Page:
BOBWHITE: Did I hear a bobwhite quail, “Colinus virginianus,” calling in my neighborhood? If so, it would have been a return to my childhood when one could hear the “Bob White” call at night. Bobwhites have become rare in New Jersey because of habitat loss, but, in recent years, there has been an effort to welcome them back. So, was it a wild bobwhite or not? I do not know….

TICKS: Reports are still coming in on how bad a tick season it is.
I am hearing reports of deer ticks, “Ixodes scapularis,” and lone star ticks, “Amblyomma americanum.” Various reasons may be causing the problem, including warm weather generating acorn growth and, in turn, the acorns providing abundant food to tick-carrying animals, along with the recent rainy weather. “More rain typically enhances tick season,” said meteorologist Steve DiMartino.

A lone star tick on my leg. Lone star ticks are easily identifiable by the yellow dot on their backs.

PINE BARRENS AROUND HELMETTA: Pink lady-slipper orchids, “Cypripedium acaule,” continue to bloom. I know of a spot that has about 75 lady-slippers, with about five in bloom. If you see a pink lady-slipper, look around for more in the area; I see them in clusters. And do not pick them!

A blooming pink lady-slipper orchid, with another, left and to the rear of the blooming orchid, poking through the ground.

SUNRISE/SUNSET: For the week of May 14, Sunday, to May 20, Saturday, the sun will rise at about 5:40 a.m. and set at about 8:10 p.m.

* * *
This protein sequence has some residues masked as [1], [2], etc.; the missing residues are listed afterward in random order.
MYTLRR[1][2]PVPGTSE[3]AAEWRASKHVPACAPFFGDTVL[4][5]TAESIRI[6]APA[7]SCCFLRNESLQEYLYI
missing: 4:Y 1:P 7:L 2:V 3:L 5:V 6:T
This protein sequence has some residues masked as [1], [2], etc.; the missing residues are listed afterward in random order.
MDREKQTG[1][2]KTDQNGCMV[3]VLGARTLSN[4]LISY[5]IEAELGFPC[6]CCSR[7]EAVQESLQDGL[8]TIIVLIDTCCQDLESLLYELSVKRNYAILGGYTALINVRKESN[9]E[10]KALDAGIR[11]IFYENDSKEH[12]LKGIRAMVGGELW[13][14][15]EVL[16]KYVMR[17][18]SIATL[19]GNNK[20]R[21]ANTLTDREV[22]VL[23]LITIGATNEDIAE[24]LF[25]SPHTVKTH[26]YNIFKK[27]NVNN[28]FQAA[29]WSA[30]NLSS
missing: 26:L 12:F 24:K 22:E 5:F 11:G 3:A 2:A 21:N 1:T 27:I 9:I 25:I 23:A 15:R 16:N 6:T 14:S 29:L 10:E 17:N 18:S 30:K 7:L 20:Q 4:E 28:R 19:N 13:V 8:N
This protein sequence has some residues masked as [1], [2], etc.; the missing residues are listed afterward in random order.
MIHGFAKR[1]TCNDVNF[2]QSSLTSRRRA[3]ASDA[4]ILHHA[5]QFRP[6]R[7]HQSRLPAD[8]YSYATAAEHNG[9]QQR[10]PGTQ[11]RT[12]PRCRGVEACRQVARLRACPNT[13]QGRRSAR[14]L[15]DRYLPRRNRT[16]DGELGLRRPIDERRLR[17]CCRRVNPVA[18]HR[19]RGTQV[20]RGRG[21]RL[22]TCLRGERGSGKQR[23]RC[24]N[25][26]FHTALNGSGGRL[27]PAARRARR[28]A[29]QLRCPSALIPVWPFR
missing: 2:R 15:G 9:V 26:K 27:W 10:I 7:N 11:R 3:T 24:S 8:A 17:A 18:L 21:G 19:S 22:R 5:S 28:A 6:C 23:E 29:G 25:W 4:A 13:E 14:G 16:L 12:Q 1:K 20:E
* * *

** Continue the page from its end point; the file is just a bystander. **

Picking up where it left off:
WEATHER: Go to the National Weather Service forecasting station for the area, http://www.weather.gov/phi/.

THE END-OF-THE-WEEK RAIN: I look to a thorough rain around May 15 to green up the woods for the season. The steady, heavy rain of Saturday, May 13, should have accomplished that. By late Saturday night as the rain continued, my rain gauge showed 2.3 inches.

WEATHER: Go to the National Weather Service forecasting station for the area, http://www.weather.gov/phi/.

A red-bellied woodpecker, “Melanerpes carolinus,” sitting in a pitch pine, “Pinus rigida,” in my backyard.

Joe Sapia, 60, is a lifelong Monroe resident. He is a Pine Barrens naturalist and an organic vegetable-fruit gardener.
He gardens the same backyard plot as did his Italian-American father, Joe Sr., and his Polish-immigrant, maternal grandmother, Annie Poznanski Onda. Both are inspirations for his food gardening. Joe is active with the Rutgers University Master Gardeners/Middlesex County program. He draws inspiration on the Pine Barrens around Helmetta from his mother, Sophie Onda Sapia, who lived her whole life in these Pines, and his Grandma Annie.